Public Relations• Public relations: the
entire range of efforts by an individual, an agency, or any organization attempting to reach or persuade audiences• Social and cultural influence is immense. • Convinced many American businesses of the value of nurturing the public • Most significant impact has been on the political process.
The Practice of Public Relations•
2,900 PR firms worldwide, including 1,900 in the U.S.• Growing academic field since the 1980s• By 2010, Public Relations Society of America (PRSA) had nearly 10,000 members, 284 chapters at colleges, universities
Approaches to Organized Public Relations•
$13.6 billion in PR revenue in 2009 for the WPP Group • Burson-Marsteller • 138 offices in 81 countries • Clients include Sony, Coca-Cola, and IKEA. • Hill & Knowlton • 70 offices in 40 countries • Clients include Johnson & Johnson, Starbucks, and Nestlé.
Performing Public Relations (cont.)• Media
relations • Promote a client by securing publicity or favorable coverage in the news media • Crisis Management • Recommend advertising to clients when it seems appropriate
Performing Public Relations (cont.)• Community
and consumer relations • Designed to sustain goodwill between its clients and the public• Government relations and lobbying • The process of attempting to influence lawmakers to support and vote for an organization’s or industry’s best interests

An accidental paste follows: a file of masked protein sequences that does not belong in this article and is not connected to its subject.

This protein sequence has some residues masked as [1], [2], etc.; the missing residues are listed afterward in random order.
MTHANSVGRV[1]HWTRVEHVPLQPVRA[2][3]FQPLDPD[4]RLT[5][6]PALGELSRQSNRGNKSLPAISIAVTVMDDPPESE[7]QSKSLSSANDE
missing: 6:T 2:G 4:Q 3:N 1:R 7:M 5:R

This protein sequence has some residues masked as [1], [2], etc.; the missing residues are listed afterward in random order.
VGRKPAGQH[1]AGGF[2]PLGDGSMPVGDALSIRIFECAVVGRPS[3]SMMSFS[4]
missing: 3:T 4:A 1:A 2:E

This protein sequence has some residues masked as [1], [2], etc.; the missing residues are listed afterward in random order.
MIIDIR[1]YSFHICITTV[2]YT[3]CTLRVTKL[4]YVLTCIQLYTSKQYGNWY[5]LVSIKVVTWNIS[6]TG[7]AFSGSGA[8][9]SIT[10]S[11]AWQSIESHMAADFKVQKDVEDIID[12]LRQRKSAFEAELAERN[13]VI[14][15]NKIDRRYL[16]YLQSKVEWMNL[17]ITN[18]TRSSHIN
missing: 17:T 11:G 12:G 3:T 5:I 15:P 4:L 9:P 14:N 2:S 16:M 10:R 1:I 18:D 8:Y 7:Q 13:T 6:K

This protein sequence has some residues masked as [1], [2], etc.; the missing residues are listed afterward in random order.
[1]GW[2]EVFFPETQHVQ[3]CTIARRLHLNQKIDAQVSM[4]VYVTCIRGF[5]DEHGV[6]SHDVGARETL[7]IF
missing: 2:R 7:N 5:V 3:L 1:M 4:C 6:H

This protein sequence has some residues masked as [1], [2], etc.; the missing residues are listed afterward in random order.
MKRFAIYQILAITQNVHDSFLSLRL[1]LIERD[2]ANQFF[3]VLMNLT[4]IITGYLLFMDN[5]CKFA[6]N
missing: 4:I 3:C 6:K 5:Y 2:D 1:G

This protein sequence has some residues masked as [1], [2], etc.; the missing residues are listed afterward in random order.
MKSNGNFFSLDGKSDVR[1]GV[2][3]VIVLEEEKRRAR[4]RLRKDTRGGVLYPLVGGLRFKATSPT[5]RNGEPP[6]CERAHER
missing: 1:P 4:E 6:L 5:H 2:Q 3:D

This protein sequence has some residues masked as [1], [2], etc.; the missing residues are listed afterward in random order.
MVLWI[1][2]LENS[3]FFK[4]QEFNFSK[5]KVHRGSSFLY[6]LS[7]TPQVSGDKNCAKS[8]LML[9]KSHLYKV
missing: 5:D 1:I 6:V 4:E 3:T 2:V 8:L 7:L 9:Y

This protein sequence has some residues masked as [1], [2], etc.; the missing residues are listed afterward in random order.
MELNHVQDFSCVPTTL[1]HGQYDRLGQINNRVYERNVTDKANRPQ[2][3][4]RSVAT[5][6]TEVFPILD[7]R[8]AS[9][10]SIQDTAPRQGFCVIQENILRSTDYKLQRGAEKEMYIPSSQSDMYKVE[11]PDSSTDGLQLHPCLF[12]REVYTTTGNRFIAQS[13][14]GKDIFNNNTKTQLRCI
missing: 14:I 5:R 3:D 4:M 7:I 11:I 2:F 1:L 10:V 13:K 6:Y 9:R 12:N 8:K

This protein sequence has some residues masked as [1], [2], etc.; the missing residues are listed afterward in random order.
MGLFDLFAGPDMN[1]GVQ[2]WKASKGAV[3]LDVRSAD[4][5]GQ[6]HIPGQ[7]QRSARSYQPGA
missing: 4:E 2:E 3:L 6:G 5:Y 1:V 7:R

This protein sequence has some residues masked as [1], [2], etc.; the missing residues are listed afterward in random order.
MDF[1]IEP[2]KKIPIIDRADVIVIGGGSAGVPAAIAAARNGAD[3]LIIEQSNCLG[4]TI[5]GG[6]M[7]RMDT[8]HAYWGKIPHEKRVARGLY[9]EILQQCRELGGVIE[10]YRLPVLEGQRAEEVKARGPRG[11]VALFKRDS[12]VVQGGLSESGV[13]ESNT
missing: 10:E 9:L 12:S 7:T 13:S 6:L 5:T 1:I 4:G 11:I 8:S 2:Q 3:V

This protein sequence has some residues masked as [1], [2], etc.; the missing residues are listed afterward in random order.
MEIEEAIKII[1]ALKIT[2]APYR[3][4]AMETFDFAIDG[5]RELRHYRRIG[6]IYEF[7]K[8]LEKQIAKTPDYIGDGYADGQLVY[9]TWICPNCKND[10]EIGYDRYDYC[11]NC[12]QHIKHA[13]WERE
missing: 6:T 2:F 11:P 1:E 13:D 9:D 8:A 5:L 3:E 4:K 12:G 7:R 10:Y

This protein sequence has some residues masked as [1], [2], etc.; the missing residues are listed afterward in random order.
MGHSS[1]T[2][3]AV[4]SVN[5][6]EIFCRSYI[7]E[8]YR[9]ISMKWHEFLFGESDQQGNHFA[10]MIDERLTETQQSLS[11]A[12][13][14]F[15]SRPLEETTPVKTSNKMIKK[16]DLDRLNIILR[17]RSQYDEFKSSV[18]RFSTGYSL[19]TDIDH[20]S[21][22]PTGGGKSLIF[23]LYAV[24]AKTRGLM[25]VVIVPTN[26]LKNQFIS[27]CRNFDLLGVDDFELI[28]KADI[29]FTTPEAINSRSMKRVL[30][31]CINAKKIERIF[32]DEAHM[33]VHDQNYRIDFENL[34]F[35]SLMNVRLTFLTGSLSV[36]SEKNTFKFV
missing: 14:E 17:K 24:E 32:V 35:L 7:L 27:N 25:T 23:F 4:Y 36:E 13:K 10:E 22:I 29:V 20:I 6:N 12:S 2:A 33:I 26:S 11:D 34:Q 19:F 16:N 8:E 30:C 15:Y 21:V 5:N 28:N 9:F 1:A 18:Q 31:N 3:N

Public Relations Adapts to the
Internet Age• Web sites are the home base for PR efforts.• Clients of PR professionals can interact with audiences via social media (Twitter, Facebook, blogs).• PR still needs to control messages. • Firms have edited company Wikipedia entries, paid bloggers to promote products.
Public Relations during a Crisis•
PR firms must help companies handle a public crisis or tragedy.• Exxon Valdez oil spill in 1989 was benchmark for how April 2010 BP oil spill was judged.• BP’s PR mistakes included multiple underestimations of damage done and the CEO’s lack of empathy.
Tensions between Public Relations and
the Press• Flacks • PR people who insert themselves between their clients and the press• Sources of conflict • Facts brought to light by journalists are spun by PR people. • PR people block access to important officials. • Agents promote advertising as news. • Bigger agencies are able to secure a disproportionate amount of coverage for their clients.
Shaping the Image of Public
Relations• PRSA Member Professional Values • Advocacy • Honesty • Expertise • Independence • Loyalty • Fairness
Public Relations and Democracy• Politicians
hire PR firms to improve their images. • Richard Nixon• PR campaigns that result in free media exposure raise questions regarding democracy and the expression of ideas.• Journalists need to become less willing conduits in the distribution of publicity.